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Juan José Ruiz – Archive.

Judge Juan José Ruiz was acquitted after the political trial that was carried out on him. He himself was accused of issuing a “discriminatory” ruling by sentencing a trans woman to five years in prison in a drug case, taking as an aggravating circumstance her status as a foreigner. Given this, the embargo on 40% of his salary was removed and he was restored to his position.

Ruiz, had been suspended from the position he held in the Oral Criminal Court I of our city. The acquittal was issued by the trial jury presided over by the head of the Supreme Court of Justice of the province of Buenos Aires (SCBA), Hilda Kogan. By a decision that had a large majority, it was determined that Ruíz had not committed any crime.

The rest of the jury that made it up were the legislators Fernando Compagnoni, Emiliano Balbín, Walter Caruso, Daniel Lipovetzky and Carlos Moreno and the lawyers María Rosa Ávila, Ricardo Morello, Daniel Baraglia and Fabián González.

THE SENTENCE OF THE CONTROVERSY

The incident for which Ruiz is being tried occurred in 2014, after the arrest in April of that year of Claudia Córdova Guerra, a trans woman of Peruvian nationality, for the crime of possession of narcotics for sale, on 4th and 64th streets, in full red zone.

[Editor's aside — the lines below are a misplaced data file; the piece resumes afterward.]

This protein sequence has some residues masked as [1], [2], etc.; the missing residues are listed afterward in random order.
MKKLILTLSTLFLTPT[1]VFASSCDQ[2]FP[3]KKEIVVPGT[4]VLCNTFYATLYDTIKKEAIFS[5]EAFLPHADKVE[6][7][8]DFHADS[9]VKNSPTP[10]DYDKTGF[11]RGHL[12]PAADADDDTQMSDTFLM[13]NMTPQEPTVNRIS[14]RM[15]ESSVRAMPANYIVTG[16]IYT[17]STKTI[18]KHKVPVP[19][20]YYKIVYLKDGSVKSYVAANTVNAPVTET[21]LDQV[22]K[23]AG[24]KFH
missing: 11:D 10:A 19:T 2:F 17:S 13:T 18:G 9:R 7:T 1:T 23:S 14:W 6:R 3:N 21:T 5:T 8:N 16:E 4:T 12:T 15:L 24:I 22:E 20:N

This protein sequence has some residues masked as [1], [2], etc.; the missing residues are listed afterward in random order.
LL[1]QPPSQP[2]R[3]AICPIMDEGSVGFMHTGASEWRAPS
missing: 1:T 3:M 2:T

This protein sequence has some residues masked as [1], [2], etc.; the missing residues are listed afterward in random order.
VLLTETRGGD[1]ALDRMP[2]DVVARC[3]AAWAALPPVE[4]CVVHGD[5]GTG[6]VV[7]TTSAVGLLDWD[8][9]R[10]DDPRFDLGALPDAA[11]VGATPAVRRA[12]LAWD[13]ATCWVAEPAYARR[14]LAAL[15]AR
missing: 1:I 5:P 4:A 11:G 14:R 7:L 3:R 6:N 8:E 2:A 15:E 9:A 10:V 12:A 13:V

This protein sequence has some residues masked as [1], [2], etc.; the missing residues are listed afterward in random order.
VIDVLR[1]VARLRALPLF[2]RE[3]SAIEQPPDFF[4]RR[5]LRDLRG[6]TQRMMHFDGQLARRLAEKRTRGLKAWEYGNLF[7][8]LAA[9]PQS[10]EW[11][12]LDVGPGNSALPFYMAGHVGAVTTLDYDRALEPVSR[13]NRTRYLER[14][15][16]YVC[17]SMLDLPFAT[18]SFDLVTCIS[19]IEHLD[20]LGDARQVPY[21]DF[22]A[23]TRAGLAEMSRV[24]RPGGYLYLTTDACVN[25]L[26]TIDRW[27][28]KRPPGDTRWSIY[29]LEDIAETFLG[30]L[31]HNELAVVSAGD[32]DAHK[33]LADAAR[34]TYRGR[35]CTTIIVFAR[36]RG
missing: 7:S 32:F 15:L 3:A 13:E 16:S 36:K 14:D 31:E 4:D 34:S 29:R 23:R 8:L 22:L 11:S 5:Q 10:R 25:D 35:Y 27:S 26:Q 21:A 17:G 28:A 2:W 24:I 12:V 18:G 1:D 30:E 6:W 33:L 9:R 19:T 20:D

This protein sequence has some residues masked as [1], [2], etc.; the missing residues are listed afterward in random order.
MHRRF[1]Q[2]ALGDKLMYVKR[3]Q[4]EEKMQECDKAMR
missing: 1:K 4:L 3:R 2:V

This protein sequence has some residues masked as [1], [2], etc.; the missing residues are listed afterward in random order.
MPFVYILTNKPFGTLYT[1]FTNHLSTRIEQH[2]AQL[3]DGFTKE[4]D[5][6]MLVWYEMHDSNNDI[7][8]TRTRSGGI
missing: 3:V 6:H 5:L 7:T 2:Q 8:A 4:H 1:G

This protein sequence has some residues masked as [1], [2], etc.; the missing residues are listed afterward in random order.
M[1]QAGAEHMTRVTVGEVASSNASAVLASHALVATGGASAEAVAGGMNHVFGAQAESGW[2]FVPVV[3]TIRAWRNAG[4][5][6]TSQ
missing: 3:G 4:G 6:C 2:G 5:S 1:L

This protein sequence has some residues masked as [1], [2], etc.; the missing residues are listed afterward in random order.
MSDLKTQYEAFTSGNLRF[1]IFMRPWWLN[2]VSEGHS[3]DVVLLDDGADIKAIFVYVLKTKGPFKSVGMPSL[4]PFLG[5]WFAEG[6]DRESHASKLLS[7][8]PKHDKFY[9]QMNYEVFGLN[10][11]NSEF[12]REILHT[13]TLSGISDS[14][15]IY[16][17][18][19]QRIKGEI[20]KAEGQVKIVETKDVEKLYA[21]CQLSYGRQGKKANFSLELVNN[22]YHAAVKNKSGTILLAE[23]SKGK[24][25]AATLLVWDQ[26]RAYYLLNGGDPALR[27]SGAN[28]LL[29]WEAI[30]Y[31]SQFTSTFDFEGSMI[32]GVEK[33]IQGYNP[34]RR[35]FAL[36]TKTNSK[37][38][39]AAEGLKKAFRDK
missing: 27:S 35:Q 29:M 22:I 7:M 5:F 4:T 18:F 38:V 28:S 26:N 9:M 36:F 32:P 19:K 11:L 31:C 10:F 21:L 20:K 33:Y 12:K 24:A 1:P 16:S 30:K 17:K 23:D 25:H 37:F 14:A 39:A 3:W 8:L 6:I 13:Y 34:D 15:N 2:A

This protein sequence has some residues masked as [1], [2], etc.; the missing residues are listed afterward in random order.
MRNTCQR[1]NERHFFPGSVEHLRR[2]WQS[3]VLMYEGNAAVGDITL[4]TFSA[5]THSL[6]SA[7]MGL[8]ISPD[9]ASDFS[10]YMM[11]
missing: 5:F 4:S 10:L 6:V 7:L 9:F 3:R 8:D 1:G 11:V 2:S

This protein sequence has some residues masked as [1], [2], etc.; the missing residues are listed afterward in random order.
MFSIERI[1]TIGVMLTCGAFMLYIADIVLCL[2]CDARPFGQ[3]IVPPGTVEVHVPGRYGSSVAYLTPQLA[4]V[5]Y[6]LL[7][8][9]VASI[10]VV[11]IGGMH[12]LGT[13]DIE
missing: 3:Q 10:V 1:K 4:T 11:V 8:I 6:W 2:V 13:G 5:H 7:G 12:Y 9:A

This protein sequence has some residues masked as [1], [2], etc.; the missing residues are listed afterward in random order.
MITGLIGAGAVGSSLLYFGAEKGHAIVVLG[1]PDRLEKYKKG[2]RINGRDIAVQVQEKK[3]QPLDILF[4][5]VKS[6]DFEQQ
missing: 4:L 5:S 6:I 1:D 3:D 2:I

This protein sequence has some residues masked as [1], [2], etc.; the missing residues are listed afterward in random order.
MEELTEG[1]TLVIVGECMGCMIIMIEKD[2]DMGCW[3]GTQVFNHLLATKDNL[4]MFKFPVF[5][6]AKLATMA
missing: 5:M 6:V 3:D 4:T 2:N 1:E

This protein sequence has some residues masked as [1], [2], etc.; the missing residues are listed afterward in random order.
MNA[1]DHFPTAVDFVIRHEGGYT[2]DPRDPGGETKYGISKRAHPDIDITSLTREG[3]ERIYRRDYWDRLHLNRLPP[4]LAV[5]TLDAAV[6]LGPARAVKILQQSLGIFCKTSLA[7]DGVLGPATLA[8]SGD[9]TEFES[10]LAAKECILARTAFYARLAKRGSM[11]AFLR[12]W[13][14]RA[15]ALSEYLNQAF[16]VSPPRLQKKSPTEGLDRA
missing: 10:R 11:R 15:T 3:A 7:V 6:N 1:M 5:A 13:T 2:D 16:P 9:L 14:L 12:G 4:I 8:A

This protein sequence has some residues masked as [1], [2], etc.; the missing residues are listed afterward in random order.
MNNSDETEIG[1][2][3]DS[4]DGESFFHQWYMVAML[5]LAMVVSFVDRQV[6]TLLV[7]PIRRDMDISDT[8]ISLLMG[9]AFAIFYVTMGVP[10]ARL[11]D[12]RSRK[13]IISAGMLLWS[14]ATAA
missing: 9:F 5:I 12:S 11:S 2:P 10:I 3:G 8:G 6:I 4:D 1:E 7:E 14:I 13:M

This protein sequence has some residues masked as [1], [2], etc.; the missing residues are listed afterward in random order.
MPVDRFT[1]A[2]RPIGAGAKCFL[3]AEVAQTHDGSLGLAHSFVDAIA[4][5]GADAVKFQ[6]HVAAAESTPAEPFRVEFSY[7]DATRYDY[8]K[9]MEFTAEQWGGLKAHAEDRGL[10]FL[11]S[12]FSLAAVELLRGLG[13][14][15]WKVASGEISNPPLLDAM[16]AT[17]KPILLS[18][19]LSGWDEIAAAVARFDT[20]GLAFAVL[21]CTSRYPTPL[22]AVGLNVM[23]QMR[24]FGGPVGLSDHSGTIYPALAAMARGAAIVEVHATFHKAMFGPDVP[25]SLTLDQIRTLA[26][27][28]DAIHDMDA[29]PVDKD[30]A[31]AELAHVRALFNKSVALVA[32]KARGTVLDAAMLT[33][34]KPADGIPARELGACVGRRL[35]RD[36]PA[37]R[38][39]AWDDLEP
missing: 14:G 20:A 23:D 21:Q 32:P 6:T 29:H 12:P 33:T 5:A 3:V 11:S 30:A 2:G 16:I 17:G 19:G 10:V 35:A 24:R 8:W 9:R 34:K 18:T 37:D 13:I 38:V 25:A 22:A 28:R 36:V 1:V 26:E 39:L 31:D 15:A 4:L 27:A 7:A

The then magistrate of Criminal Court 1 sentenced Córdova Guerra to 5 years and 3 months in prison, and considered as an aggravating circumstance that she was a foreigner. Ruiz considered that the ability of the State to punish foreigners who commit crimes is not a “violation of the principles of equality before the law and non-discrimination among others” but “an exceptional measure”, endorsed by the Constitution “and the international treaties that comprise it.

He pointed out that although it is true that “the principle of equality before the law exists, this is not as true or as absolute as it seems,” and cited as an example article 21 of the Constitution, which imposes on Argentines the obligation to arm themselves in defense of the Homeland, which does not apply to naturalized citizens, who are free to provide this service or not.

After the ruling, transvestite, transsexual and transgender organizations repudiated the ruling as “xenophobic and discriminatory”. It should be noted that the trans woman, after serving her sentence, regained her freedom, but at the time she reoffended and was arrested again for the same crimes.

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J. A. Allen

Author, blogger, freelance writer. Hater of spiders. Drinker of wine. Mother of hellions.

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